Zucchini bread is a fall baking staple—a favorite quick bread everyone feels better about eating because there’s a smidgen of vegetables in there.
Well, we pack a whopping 6 cups of fresh zucchini in this delicious loaf!
Make it easier to feel good about saying yes to this fall treat.
We don’t stop at adding more zucchini. The flour and sweetener are important to consider too. Why not go whole grain and unrefined when you can?
That’s why we use 100% sprouted white whole wheat and sweeten it with just enough coconut palm sugar. Sprouted wheat has a sweeter, less wheat-y flavor than regular whole wheat and produces a softer crumb.
How does sprouting make the wheat better?
- Naturally manufactures vitamin C, increases vitamin B, carotene levels, and minerals.
- Initiates the digestion process, breaking down the complex sugars, which makes digestion easier and the vitamins and minerals more bio-available.
- Neutralizes enzyme inhibitors and reduces phytic acid (an anti-nutrient) that inhibits absorption of calcium, magnesium, iron, copper, and zinc.
- Sprouted wheat is NOT gluten-free. However, because of its lower starch content, some people who have been on a gluten-free diet due to gluten sensitivity have been able to eat sprouted flour.
We use this same sprouted white whole wheat flour for our Cinnamon Rolls recipe and everyone marvels that they’re 100% whole wheat.
And what exactly is coconut palm sugar?
Coconut palm sugar is made from sap extracted from the coconut palm flower and then dehydrated. It has a dark, caramel color and tastes similar to traditional brown sugar, yet slightly less sweet.
Let’s be clear—it’s still sugar, so it’s not health food. However, it’s a healthier alternative to refined white or brown sugar because coconut sugar has a more desirable makeup of sucrose, fructose, and glucose. Read more about that from Dr. Weil.
Trace minerals, inulin, and a lower glycemic index are an added bonus of pitching the white stuff—for the truly food-geeky details, check out this article from Dr. Axe.
Our Sprouted Zucchini Bread isn’t just good for you, its fragrant spices and soft morsels of candied ginger will make you forget it’s a healthy indulgence.
Follow these 6 Steps to better-for-you Sprouted Whole Wheat Zucchini Bread
Tips for making Sprouted Zucchini Bread
- Bring cold eggs to room temperature by placing eggs into a bowl of warm water for 3-4 minutes. Cold eggs can cause the coconut oil to harden when mixing.
- Store bread loosely wrapped in foil on the counter. This bread will be quite moist, so it needs some air. Best if eaten within 3 days, otherwise, freeze for up to 1 month.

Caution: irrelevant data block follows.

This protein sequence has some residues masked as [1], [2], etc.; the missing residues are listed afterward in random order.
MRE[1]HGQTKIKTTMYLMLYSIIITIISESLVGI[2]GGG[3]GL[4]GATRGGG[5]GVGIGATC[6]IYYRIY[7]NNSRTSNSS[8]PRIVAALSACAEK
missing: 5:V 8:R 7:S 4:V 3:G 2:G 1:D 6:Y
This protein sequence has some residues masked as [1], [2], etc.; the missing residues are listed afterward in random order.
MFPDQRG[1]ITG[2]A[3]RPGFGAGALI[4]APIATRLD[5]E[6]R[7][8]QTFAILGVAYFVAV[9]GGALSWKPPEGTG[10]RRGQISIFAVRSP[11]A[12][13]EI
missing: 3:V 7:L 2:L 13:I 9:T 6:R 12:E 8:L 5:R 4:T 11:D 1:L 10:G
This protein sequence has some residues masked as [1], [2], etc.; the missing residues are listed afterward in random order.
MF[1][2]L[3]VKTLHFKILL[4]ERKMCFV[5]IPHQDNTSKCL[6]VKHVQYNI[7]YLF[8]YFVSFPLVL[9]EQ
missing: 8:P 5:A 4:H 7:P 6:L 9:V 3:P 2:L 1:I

- Make your own candied ginger! Crystallized ginger is readily available, but it is always dusted with sugar. This homemade Honey-Candied Ginger Recipe will keep it in-line with eating clean (eating whole foods and avoiding processed foods).
- Any sprouted or regular whole wheat will work in this recipe, but you’ll appreciate the milder flavor of white whole wheat flour (sprouted or not).
- Honey or maple syrup can be used, however, these liquid sweeteners add moisture so an increase in flour (2-3 tablespoons) may be needed to prevent the loaf from being too moist. Regular white sugar can also be substituted (if you must).
- Make muffins instead—use cupcake liners in your muffin tin and bake at 375°F for 20-25 minutes.
Sprouted Whole Wheat Zucchini Bread
- 6 cups shredded zucchini about 1 1/2 pounds
- 1 1/2 teaspoons sea salt
- 1 cup coconut palm sugar
- 3 tablespoons coconut oil melted
- 2 large eggs *room temperature
- 2 teaspoons pure vanilla extract
- 2 cups sprouted white whole wheat flour or white whole wheat flour
- 2 teaspoons ground cinnamon
- 1 teaspoon ground cloves
- 1 teaspoon baking powder
- 1 teaspoon baking soda
- 3/4 cup chopped walnuts
- 2/3 cup chopped honey-candied ginger or crystallized ginger
- Parchment paper
- Preheat the oven to 350°F. Grease a loaf pan with a little coconut oil and line with parchment paper (this will help the loaf lift out of the pan without sticking).
- Grate the zucchini using the large holes of a grater. Spread the zucchini out in a colander set in a large bowl and sprinkle with the salt; gently toss zucchini to mix in the salt. Set aside for 15 minutes until the zucchini begins to release its moisture.
In a large bowl, whisk 1 cup sugar, 3 tablespoons oil, eggs, and 2 teaspoons vanilla until well blended. Squeeze the liquid out of the zucchini (there should be 3/4-1 cup of liquid released). Stir the zucchini into the sugar-egg mixture.
TIP: The liquid can be saved and frozen for adding to soup recipes -- just be sure to label that it has already been salted.
- In a medium bowl, mix 2 cups flour, 2 teaspoons cinnamon, 1/2 teaspoon allspice, 1/2 teaspoon cloves, 1 teaspoon baking powder, and 1 teaspoon baking soda until spices are well incorporated. Stir the dry ingredients into the zucchini mixture just until the flour is moistened, then fold in the walnuts and ginger.
- Pour batter into prepared loaf pan and bake at 350°F for 60 minutes, or until a toothpick inserted in the center comes out with only one or two moist (not wet) crumbs. If the top of the loaf is browned before the center is done, cover loosely with aluminum foil for the remainder of the baking time.
- Cool on a wire rack in the pan for 30 minutes, then remove from pan and cool completely before slicing.
*Cold eggs can cause the coconut oil to harden when mixing. Bring cold eggs to room temperature by placing eggs into a bowl of warm water for 3-4 minutes. Freeze and use the juice from the zucchini to use in soups.
If you try this Zucchini Bread or any other recipe on the blog, please rate the recipe and let me know how it went for you in the comments below. It makes my day to hear from you!
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